Former Super Eagles midfielder, Seyi Olofinjana, has opened up on why he turned down the country’s national teams technical director role after he was approached by the Nigeria Football Federation.
After a professional career that spanned 16 years, the former Super Eagles star went into management and was named loan manager at Wolverhampton Wanderers.
At the Molineux Stadium, he played a key role in ensuring that the Wanderers maintained their English elite division status.
According to reports, NFF president Amaju in 2020 approached Olofinjana offering the 40-year-old the role currently occupied by Austin Eguavoen, which he turned down.In an interview with BBC Sport Africa, the former Wolves midfielder opened up on why he turned down the offer but leave room open for a future appointment.
“It was difficult, but at the same time, easy,” Olofinjana recalled.
“I think the federation made it a little bit easier for me to make that judgement call. There were certain questions I asked of the federation that they weren’t able to answer.“What needs doing? Where do they think we are as a nation? Where do we need to get to? How quickly do we need to get to those places?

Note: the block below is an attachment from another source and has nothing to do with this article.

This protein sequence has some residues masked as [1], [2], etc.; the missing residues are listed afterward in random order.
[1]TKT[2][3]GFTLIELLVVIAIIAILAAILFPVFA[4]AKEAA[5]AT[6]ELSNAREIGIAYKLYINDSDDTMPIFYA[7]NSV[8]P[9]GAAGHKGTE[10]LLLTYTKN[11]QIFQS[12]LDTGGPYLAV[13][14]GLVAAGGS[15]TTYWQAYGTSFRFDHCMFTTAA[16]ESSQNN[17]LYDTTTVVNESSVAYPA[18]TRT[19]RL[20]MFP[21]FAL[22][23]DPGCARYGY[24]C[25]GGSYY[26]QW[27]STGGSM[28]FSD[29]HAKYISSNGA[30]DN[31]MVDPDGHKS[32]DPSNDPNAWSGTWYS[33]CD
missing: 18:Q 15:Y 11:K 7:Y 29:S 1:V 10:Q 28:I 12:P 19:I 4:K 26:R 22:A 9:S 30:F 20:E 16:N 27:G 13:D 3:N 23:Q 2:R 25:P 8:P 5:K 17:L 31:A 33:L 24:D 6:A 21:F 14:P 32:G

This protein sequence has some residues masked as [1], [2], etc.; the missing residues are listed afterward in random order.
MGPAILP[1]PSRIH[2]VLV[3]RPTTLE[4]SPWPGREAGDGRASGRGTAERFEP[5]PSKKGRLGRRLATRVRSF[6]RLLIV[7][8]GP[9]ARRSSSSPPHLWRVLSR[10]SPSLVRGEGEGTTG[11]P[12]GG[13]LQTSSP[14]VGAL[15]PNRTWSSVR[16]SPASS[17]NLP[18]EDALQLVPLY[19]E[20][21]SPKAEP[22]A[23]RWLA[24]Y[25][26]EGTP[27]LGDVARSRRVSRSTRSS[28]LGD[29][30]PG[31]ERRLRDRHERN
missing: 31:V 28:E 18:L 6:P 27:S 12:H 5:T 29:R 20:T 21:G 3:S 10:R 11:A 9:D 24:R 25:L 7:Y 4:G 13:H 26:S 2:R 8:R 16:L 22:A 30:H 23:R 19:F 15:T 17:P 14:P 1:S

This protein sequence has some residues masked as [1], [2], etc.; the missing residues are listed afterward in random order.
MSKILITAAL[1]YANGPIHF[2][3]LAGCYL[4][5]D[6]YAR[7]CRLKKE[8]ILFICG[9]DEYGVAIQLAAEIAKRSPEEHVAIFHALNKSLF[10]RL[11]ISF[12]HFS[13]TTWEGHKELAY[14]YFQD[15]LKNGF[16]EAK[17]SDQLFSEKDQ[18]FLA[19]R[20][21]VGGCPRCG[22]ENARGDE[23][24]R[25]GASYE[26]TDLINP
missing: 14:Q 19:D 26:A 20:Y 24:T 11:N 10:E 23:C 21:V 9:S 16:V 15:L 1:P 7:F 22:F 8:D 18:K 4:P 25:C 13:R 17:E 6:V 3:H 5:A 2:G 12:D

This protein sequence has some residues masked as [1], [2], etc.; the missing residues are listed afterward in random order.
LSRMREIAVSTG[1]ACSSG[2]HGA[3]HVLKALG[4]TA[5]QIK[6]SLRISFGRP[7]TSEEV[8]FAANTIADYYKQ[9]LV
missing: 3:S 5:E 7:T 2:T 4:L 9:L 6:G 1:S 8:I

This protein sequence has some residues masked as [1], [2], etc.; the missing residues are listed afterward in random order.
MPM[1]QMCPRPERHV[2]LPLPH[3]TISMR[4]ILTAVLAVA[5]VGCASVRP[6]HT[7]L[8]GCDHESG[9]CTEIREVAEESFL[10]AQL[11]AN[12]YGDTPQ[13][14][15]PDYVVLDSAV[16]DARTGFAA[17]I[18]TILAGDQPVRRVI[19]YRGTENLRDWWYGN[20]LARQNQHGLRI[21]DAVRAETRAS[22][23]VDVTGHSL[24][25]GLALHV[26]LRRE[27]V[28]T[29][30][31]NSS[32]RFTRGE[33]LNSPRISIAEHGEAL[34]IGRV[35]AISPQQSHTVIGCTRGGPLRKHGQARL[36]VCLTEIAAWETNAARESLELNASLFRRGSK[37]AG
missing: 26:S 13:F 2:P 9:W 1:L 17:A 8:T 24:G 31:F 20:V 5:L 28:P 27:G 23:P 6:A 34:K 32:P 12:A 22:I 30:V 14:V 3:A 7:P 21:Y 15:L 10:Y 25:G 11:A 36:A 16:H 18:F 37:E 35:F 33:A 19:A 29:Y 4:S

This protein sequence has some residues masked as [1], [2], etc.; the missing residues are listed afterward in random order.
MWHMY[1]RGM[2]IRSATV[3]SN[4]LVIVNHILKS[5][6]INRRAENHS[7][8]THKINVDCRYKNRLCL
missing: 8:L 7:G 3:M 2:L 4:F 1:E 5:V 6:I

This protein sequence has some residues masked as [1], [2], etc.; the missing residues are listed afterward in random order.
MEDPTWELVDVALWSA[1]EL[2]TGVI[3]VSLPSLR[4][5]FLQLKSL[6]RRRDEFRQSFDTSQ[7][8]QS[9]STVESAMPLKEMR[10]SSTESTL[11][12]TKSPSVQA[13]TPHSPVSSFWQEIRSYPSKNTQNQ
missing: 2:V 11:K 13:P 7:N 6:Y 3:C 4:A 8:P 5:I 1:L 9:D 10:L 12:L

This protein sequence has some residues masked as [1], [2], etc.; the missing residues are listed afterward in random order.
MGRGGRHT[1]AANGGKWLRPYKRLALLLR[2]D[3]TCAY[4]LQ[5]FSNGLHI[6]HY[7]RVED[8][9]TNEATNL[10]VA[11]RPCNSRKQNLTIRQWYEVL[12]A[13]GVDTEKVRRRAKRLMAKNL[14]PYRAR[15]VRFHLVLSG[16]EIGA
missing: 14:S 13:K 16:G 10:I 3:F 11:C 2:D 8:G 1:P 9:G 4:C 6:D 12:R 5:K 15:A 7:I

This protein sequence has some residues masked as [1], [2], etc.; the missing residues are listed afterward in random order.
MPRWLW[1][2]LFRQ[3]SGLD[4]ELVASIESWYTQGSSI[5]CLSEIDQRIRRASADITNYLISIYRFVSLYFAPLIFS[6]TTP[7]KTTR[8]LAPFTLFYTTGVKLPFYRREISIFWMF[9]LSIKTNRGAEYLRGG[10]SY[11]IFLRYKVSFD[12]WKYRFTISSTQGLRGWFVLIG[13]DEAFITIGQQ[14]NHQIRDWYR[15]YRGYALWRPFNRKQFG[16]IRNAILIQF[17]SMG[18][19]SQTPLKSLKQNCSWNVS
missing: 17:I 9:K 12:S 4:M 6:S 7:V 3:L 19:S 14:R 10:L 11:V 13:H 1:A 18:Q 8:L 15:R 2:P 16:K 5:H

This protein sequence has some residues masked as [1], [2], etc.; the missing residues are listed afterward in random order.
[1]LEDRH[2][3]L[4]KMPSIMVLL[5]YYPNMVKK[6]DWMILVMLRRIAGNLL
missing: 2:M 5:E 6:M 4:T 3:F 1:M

“I didn’t get answers to those questions and that is the day-to-day job for me. If there’s no clarity, there’s no going forward.
“Do I regret saying no? Absolutely not. Is there a part of me that thinks it could be a good opportunity for me to go and put myself in the history books and try to help my people? Absolutely! I’m still looking for that opportunity
“I’ll continue to knock on the door. Any day. I don’t know the day. I’m Nigerian. I can’t change that.”
As Nigeria prepare to mount their bid for a fourth Africa Cup of Nations title, Olofinjana called for to be a change of attitude from the players.
He said, “The talents have never been the problem of Nigeria. I think it (the problem) is in the philosophy, it’s in the structure.
“I think we are living in the moment as a people. We think ‘What can we do in the next Nations Cup?’ without thinking further ahead.”
“We tell ourselves ‘Oh, we’ve prepared well. The boys have done well but there has to be a plan behind the way we play football,” Olofinjana added.
“Germany won the World Cup (in 2014) but they didn’t win it when they hosted in 2006. But there was a plan – a 10-year plan to win the World Cup.”
Olofinjana recently was offered that same appointment by Swiss side Grasshopper Zurich